The first rules I generally set for myself in any sort of Franchise Mode involves trading and player acquisition. In my last post, I talked about the sim gameplay aspect of using directional batting – after trying this for the last couple days, I firmly stand by this suggestion. The team management area of franchise mode is what drives me to have the most fun with the game. It can also lead you towards a short-lived journey if you don’t set up some rules to prevent you from dominating a less than stellar CPU AI when it comes to trades and team building.


Trades/Free Agents During Season

  1. You have to select the players you want from a specific team before offering your own player(s).
  2. You may make one trade in the initial Spring Training (Two trades in following spring trainings).
  3. You are permitted one trade before the All Star Game and it must not occur until at least May 1.
  4. You are permitted two trades after the All Star Break.
  5. You can only sign a free agent during your first season if your team suffers an injury on the MLB level that requires 60 Day – DL.

Scouting Prospects –

I generally prefer to take the scouting aspect as a personal project, but the more I look at how MLB 17 runs things, I tend to believe that leaving scouting on Auto allows your scouts to actually do what they will do based on their ratings. This also prevents the user from figuring out how to find all of the Top Prospects with ease.

In-Game Rules

There are only a couple basic rules I set for myself for MLB The Show. First, I believe that user control generally makes for a better performing team overall. Once you get settings/sliders that provide you with optimal challenge and enjoyment it is crucial to set up a system that you can follow without second guessing your rules.

Here are mine for MLB 18.

  1. Pitching/Defense – Once you allow the first run you must Quick Manage the remainder of the defensive halves of each inning until the 9th inning. If you wish, you may use your closer if there is a save situation.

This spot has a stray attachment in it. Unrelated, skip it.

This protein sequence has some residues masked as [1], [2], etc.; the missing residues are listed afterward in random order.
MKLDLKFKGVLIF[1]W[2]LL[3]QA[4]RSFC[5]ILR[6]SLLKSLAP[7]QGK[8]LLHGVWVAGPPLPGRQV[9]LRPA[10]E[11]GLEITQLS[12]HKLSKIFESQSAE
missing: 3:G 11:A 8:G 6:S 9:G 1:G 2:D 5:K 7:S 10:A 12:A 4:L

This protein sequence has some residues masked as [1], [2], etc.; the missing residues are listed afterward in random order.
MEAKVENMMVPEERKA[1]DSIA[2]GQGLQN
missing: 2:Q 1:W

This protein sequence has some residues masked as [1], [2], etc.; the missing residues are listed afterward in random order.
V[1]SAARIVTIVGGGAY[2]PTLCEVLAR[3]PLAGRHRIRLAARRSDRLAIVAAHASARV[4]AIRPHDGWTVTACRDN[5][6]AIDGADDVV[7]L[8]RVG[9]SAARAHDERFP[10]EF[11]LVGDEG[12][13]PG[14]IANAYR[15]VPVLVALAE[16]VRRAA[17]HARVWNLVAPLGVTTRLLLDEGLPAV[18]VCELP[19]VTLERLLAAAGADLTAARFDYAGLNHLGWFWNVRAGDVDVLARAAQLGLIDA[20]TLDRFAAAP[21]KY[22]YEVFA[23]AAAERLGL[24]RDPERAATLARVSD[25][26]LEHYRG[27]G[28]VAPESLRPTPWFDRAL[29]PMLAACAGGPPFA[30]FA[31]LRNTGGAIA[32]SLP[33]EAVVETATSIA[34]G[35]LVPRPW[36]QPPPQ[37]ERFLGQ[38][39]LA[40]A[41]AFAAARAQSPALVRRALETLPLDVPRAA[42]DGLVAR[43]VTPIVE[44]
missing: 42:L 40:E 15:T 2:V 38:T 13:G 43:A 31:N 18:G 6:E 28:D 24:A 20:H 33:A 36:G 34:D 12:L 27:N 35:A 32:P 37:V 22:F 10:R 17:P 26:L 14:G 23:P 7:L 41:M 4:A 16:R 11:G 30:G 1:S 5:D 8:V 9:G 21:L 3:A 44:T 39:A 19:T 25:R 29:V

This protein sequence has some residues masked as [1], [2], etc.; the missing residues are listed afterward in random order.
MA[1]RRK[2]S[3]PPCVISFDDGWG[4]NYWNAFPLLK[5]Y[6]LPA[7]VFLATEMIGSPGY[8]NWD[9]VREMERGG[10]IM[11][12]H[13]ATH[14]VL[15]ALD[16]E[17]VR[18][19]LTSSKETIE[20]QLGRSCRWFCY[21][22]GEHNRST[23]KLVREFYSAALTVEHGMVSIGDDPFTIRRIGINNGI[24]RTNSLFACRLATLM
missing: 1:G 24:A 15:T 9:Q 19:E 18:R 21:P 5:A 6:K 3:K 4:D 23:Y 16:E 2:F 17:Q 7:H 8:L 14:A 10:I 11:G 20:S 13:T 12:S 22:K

2. Batting – You get THREE strike outs per game. These can be offset if you draw walks. If you strike out twice and then draw a walk you can subtract one of those strike outs. Once you strike out three times you must quick manage each half inning your team is at bat until the ninth inning. You can also allow a home run to reset all strike outs.

That’s it… pretty simple in the scheme of things. You will find that your season will progress a bit quicker and you will have a bit less direct influence on the simulation feel of the stats, etc. Also, I have found that this rule gives me a better eye at the plate because walks give me a real goal to offset strike outs.

There are more updates coming. Baseball season is finally here… even if it is 30 degrees outside.

MLB 18 – Franchise Mode Batting – Directional FTW

As we approach the release of MLB The Show 18 I believe this is a discussion that needs to happen for the sake of many that will be starting a Franchise Mode in hopes of seeing a more realistic performance from their batters. (This does not take sliders into consideration as I believe that has more impact on what happens after the bat hits the ball… this isn’t totally the case with User Timing and Foul Frequency – just go with it.)